*Wet papers. Rain happens. Call the number for circulation; it is printed on Page 4 every day. 1-800-Tribune (874-2863). If you call early in the morning, the circulation department will replace it or give you a credit.
*Ink-smudged pages. A quality-control issue that the paper wants to know about.
*Missing papers (or sections). Things can go astray while producing and distributing nearly 570,000 copies every weekday and more than 940,000 on Sunday so don’t just stew on your driveway or doorstep. Call early for a replacement.
*No more individual stock listings. Horse racing results and merit scholarship winners all were moved online in the last year. This is partly a journalism issue because judgments are made on what to use in the available news space, which is based largely upon how much general advertising support the edition has.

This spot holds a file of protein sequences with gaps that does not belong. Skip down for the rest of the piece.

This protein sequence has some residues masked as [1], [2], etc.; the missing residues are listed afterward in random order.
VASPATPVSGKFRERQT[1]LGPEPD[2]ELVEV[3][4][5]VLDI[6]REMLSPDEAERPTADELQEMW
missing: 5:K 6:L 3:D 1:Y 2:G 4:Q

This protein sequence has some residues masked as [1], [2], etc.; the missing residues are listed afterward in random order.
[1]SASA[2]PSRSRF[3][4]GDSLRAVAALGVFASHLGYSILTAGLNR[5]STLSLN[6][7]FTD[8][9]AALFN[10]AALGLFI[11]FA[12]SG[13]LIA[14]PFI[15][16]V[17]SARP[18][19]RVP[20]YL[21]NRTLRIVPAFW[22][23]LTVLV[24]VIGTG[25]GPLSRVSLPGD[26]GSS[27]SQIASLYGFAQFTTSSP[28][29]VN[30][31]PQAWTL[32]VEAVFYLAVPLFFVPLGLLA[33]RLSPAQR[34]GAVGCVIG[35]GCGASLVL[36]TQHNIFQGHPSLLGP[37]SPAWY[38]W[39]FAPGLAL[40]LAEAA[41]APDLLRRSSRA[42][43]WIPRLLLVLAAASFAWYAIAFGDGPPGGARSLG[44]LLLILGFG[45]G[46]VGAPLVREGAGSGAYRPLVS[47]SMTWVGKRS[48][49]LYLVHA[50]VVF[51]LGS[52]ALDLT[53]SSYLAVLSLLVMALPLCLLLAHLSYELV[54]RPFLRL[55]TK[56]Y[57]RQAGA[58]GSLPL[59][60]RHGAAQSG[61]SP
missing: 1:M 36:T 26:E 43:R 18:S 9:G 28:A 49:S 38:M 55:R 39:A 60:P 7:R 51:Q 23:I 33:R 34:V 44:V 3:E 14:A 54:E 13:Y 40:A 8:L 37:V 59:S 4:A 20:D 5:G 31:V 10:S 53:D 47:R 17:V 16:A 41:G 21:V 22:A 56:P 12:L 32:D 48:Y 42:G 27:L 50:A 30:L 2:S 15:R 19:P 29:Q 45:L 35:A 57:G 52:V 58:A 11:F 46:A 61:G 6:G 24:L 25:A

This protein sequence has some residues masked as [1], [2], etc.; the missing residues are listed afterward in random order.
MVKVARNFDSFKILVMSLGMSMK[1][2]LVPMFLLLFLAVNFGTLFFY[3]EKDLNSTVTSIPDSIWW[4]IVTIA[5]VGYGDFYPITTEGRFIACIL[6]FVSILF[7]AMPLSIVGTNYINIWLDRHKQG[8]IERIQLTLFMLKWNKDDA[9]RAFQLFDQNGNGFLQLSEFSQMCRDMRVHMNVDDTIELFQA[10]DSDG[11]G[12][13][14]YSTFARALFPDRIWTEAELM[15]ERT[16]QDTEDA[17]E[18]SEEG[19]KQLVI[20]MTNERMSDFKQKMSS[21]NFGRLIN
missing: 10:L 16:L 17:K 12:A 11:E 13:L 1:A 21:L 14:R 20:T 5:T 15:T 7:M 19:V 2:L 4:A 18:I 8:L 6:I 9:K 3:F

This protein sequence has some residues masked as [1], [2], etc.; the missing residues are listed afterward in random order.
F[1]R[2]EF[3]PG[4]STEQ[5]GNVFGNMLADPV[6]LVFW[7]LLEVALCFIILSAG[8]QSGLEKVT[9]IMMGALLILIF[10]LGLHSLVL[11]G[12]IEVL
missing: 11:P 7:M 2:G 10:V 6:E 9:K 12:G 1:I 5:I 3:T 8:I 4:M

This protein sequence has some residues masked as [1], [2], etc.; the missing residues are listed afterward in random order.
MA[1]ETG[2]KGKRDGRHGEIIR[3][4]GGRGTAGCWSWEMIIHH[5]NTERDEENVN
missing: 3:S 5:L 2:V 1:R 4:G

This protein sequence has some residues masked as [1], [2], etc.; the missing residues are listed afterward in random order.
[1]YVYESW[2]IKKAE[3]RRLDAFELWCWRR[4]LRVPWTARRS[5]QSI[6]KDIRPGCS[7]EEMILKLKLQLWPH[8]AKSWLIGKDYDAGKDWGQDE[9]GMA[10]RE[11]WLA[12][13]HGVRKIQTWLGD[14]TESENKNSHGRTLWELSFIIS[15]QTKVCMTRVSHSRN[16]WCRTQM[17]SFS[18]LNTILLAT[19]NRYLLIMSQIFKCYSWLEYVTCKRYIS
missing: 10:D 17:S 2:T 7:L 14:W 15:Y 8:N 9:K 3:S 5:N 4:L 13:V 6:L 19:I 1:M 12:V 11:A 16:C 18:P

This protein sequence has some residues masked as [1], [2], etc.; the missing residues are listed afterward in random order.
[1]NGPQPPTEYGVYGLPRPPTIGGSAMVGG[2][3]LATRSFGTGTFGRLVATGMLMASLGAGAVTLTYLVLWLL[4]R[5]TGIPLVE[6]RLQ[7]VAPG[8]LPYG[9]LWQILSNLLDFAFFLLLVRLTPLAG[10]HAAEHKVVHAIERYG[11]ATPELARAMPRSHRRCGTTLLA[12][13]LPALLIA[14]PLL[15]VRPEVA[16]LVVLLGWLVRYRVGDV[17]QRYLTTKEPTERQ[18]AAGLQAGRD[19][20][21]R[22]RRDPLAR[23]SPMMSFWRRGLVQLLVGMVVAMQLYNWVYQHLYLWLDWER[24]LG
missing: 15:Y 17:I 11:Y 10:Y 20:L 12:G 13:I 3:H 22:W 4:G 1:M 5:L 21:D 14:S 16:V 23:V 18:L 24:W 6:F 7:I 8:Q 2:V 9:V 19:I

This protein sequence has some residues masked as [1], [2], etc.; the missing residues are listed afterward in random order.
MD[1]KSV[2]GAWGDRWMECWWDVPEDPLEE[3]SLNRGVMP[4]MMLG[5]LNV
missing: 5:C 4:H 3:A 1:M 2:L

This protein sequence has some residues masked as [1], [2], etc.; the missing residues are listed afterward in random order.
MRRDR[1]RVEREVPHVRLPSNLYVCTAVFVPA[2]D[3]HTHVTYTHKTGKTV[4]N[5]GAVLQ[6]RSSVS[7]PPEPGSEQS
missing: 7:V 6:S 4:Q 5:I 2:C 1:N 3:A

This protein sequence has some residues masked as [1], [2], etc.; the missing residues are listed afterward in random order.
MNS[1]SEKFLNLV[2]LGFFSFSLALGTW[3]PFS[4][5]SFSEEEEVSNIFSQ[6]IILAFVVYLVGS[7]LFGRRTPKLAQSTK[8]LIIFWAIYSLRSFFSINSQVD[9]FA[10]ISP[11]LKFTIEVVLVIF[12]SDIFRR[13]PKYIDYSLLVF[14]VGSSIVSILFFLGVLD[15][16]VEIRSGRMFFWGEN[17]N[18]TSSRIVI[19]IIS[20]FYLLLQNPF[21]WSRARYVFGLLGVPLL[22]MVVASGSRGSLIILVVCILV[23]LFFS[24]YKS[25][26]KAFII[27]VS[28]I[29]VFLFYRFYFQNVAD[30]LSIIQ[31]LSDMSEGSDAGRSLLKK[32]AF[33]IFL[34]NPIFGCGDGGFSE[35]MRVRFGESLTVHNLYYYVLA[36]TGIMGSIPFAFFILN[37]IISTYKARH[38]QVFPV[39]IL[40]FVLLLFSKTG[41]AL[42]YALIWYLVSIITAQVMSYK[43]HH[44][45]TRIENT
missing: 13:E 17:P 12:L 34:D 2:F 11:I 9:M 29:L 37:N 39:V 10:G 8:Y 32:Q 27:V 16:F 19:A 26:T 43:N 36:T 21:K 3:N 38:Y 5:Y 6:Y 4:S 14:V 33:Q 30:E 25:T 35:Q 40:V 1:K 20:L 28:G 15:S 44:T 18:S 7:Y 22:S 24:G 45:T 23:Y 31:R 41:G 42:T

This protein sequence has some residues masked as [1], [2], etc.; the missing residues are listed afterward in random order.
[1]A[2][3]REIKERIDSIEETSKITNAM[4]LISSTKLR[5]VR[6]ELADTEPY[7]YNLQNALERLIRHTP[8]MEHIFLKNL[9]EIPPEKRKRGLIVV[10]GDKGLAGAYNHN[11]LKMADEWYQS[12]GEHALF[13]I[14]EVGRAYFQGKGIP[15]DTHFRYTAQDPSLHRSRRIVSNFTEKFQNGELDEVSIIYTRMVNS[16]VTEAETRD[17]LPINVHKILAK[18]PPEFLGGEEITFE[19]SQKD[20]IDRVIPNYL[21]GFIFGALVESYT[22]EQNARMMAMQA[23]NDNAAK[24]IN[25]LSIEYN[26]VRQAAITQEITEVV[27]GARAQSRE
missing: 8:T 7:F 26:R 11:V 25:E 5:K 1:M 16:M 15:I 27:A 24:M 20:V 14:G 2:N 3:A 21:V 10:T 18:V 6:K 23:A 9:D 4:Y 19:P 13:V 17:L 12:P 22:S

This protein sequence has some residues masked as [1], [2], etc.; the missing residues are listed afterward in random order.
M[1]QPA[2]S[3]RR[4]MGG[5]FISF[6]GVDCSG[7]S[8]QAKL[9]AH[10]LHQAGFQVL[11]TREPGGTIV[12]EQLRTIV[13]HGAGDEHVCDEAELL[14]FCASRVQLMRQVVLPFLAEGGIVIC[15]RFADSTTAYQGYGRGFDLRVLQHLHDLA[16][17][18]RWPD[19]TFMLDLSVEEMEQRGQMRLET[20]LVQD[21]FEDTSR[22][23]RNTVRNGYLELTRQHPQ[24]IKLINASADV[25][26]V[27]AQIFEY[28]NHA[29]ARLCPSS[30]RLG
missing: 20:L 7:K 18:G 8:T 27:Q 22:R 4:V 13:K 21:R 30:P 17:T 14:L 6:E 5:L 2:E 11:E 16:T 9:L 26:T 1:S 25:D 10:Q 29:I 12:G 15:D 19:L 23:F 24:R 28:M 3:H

*Crossword puzzle errors. Corrections for puzzles and everything else are posted on Page 2 as soon as the error is discovered.
*Loss of a favorite cartoon. A similar issue occurs when the daily almanac does not note particular anniversaries, especially from World War II. Other days readers want flagged: Flag Day and the anniversary of tragedies such as President John F. Kennedy’s assassination.
Another crossover issue between journalism and advertising happens when favored features move to different pages or days. Putting the weather map on the inside of the last page in Metro drew protest; so did moving the book review to Saturday from Sunday.
The majority of the list isn’t political bias but the kind of idiot mistakes that get made when you have too much work being done by too few underpaid people, and undervaluing of the basics that readers shouldn’t have to fight over. It’s having to fight over stupid shit that makes people crazy.
But let’s keep cutting jobs, please. That’ll fix it. It’s done such a bang-up job so far.